• Entertaining / Onscreen Entertainment

    Missing Link: A Behind the Scenes Studio Tour

    Kubo and the Two Strings, Coraline, ParaNorman and The Boxtrolls are all stop-motion animated movies that have made a big splash on the silver screen. They also all have something in common… all four of them were created by the inspiring geniuses at LAIKA Studios in Portland, Oregon. These filmmaking rebels are known for pushing the boundaries of what is possible in the stop-motion genre. Their collaborative approach to storytelling and movie making has led them to mind-blowing innovation and cutting edge techniques that are sure to dazzle viewers and gain the envy of animated filmmakers all over the world!

    Recently, I had the incredible opportunity to visit LAIKA Studios and spend some time with the people who are creating these vibrant and immersive animated stories. While I was there, I got to see the process of how they created their latest film, Missing Link! They have spent the last five years bringing the incredible and entertaining story of Mr. Link to life!

    Missing Link is the story of a mythical creature from the Pacific Northwest and his epic journey to find others like him. Mr. Link (voiced by Zach Galifianakis) is joined on his journey by Sir Lionel Frost (voiced by Hugh Jackman), a myths and monsters investigator, and free-spirited adventurer, Adelina Fortnight (voiced by Zoe Saldana). Their journey takes them all over the world and the result is a beautiful and colourful story full of adventure, excitement and originality.

    Because of the scale of Mr. Link’s adventure, the crew at LAIKA Studios were pushed to their creative limit. In fact, this film was their biggest yet. To accommodate the huge vision for their story, they had to create 110 different sets to cover the 65 unique locations for the film. While I was there I had a chance to visit a number of these sets and I can’t stress to you enough the level of detail and precision that was present in these incredible works of art. Because the puppets are only between 6 to 12 inches tall you would think the sets would be small as well… well, that couldn’t be further from the truth. Some of the sets we visited were as big as the master bedroom in my house and every inch was built with intention and maximum attention to detail. My favourite set was the forest and cave, where Mr. Link lived. The vibrant green meadow, set against the backdrop of huge evergreen trees that faded away into a bluish skyline reminded me a little bit of some places I explored while growing up on the west coast of Canada!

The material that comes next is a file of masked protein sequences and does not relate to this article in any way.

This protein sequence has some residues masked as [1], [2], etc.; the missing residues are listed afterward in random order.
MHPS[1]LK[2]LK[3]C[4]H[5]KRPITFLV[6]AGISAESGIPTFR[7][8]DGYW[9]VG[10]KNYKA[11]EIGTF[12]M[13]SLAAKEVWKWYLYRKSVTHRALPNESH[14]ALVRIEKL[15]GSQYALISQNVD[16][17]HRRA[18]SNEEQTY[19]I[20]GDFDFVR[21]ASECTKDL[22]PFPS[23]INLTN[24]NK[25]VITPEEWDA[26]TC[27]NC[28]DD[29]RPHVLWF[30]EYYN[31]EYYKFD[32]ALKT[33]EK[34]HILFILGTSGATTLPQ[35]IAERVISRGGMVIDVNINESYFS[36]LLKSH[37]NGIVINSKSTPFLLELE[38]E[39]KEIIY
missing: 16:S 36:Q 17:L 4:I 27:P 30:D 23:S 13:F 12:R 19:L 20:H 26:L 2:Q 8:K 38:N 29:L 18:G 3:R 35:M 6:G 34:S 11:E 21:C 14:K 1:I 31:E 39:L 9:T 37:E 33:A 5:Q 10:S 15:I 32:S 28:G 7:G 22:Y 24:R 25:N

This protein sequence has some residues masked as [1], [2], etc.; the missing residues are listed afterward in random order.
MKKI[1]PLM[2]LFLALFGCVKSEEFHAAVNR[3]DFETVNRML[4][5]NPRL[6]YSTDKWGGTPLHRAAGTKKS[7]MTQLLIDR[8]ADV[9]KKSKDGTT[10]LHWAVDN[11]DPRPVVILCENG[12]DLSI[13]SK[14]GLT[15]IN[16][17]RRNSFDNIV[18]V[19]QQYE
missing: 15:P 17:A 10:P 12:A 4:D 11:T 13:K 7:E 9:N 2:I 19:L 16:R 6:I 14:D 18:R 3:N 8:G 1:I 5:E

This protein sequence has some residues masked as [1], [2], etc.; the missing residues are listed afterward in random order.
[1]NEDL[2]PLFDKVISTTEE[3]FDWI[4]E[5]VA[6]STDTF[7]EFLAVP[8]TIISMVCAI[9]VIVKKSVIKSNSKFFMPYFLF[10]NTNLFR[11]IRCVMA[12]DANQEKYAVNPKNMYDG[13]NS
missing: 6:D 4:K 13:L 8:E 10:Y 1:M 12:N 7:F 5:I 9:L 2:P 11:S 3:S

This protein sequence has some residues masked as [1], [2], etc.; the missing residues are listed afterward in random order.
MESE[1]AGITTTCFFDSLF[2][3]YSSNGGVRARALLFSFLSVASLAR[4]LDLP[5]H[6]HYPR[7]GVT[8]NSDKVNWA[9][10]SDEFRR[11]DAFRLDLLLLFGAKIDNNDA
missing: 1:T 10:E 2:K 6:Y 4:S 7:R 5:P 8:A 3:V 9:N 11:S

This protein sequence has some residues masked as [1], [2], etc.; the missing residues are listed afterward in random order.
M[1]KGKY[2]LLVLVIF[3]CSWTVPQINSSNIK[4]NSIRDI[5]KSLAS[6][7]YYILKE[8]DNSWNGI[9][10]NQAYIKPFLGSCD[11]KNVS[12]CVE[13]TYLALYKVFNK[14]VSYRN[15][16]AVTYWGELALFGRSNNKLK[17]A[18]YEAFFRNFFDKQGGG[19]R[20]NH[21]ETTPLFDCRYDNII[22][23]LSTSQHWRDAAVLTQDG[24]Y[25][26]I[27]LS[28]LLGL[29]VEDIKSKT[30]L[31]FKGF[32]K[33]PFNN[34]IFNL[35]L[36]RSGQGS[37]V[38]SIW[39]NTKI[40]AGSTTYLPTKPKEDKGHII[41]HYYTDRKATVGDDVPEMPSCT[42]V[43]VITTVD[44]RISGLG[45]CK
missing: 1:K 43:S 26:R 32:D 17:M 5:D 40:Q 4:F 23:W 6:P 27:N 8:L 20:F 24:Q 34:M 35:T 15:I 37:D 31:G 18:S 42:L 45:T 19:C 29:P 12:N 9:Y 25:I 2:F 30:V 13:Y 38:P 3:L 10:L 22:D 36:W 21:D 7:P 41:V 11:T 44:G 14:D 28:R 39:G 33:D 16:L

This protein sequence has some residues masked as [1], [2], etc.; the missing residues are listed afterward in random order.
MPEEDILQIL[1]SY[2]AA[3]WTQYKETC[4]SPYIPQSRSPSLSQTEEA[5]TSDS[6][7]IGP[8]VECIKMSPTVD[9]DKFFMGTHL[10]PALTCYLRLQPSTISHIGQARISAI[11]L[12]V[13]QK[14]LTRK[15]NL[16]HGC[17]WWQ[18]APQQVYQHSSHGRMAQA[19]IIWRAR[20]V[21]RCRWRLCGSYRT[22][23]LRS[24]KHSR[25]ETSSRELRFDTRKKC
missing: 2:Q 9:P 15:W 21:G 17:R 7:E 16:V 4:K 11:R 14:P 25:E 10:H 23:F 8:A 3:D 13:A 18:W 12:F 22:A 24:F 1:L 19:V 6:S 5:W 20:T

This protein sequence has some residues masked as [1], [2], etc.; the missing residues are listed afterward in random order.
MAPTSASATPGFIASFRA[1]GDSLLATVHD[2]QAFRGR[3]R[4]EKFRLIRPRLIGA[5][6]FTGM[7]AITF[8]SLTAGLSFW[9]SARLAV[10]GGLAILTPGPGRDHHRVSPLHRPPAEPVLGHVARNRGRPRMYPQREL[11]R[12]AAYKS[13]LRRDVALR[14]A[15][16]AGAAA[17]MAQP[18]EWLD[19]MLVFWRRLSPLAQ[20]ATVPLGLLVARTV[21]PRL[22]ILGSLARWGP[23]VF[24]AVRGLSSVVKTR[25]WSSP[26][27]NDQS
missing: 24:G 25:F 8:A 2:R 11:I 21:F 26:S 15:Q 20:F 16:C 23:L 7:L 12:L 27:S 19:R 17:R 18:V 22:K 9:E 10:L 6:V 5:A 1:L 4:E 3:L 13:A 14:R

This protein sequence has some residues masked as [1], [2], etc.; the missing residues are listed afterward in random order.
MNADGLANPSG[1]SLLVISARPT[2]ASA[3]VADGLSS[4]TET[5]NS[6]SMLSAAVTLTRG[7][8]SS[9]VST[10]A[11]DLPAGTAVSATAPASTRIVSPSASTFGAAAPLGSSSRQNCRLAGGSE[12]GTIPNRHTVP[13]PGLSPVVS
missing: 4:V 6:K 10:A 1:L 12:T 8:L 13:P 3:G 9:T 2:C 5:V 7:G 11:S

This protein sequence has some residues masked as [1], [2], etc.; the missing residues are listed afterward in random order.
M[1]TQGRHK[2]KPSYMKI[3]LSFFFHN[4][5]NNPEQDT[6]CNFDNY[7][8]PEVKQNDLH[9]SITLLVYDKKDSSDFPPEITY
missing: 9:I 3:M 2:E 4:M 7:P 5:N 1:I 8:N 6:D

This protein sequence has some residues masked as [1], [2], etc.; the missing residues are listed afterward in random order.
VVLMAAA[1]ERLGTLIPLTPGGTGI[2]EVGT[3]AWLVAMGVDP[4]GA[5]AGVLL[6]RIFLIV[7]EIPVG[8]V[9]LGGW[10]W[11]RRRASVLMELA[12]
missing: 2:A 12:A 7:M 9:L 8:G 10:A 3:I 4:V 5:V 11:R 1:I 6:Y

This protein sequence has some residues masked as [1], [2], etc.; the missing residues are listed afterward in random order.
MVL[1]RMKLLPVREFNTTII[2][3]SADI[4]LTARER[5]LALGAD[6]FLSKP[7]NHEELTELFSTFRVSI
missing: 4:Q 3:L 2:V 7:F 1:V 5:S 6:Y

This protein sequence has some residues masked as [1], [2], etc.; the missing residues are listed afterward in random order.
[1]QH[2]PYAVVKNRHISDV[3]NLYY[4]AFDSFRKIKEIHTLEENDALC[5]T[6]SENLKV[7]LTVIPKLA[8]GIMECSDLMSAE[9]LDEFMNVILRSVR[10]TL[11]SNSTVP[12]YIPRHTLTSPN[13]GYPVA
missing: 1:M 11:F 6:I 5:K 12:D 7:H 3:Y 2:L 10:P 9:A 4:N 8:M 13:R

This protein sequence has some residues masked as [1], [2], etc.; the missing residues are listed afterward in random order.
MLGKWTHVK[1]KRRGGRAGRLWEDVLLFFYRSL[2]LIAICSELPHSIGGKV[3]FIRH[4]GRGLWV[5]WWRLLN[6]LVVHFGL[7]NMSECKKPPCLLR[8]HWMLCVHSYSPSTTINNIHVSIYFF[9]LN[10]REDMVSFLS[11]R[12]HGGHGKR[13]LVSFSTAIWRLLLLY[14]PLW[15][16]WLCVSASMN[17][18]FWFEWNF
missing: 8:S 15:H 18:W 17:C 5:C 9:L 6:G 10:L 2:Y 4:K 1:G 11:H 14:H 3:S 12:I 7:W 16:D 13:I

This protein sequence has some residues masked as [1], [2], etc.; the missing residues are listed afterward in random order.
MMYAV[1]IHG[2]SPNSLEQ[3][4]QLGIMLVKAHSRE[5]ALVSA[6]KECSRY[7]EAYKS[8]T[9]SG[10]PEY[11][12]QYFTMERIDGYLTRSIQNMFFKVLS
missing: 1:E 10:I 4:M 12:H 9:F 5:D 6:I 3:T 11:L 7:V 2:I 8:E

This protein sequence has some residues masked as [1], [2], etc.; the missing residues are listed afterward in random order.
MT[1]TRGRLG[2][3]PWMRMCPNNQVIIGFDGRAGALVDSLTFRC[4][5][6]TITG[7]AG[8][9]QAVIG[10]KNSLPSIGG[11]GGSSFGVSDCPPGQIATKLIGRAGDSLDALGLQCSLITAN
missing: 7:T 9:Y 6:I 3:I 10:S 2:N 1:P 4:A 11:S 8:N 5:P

We also visited a number of the sets that featured indoor locations such as an office, passenger car of a train, a hallway, an ocean liner and a grand ballroom. These spaces were so rich with texture, colour and intricate, miniature detail that they actually played tricks on my eyes. I almost felt uneasy looking at these tiny worlds that were every bit as intricate and real as the world we all live in.